“Master, which is the great commandment in the law?” asked the Pharisees.
Jesus answered, “Thou Shalt love the Lord thy God with all thy heart, and with all they soul, and with all thy mind. This is the first and great commandment. And the second is like unto it, Thou shalt love thy neighbor as thyself. On these two commandments hang all the law and the prophets.”
I like this exchange between Jesus and his detractors quite a lot. I like that Jesus has given us one unifying concept for all of God’s commandments, and that concept is love. It reminds me of the fact that scientists and mathematicians are always trying to find general theories that encompass and explain all of the smaller facts and concepts that they know about. Jesus encompasses the entire gospel in two statements: Love God, and Love Your Neighbor. Maybe we could call that The General Theory of the Gospel.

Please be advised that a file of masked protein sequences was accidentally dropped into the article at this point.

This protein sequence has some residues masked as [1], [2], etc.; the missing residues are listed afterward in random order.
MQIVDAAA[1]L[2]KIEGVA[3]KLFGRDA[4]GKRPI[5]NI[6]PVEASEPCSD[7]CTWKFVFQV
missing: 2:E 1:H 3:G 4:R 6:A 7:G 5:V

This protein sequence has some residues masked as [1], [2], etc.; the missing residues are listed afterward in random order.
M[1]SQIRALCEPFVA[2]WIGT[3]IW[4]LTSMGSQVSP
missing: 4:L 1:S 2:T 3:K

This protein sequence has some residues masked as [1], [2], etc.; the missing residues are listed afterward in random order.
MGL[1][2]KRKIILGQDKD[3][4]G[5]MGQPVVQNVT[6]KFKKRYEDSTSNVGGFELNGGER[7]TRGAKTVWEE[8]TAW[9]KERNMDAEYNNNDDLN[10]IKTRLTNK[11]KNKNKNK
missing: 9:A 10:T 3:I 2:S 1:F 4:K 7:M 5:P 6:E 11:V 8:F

But I’m also troubled by this theory, because I wonder if is it even possible to love God with all one’s heart, soul, and mind? Is it possible to love God – someone we’ve only heard about, read about, and experienced in non-physical ways – as much as we love the people and things that we see and feel in life?
I hope that it’s possible to come to love God that much, but I think we have to really come to know Him first, because we can’t love what we don’t know. For example, I may have the respect for your Aunt Martha that I believe is due to all human beings, but I don’t love her, because I don’t know. And while my first reaction to your dog Fido may be dislike because I’m not much of a dog person, I suppose given enough time and the right circumstances, I could come to love him as much as you do.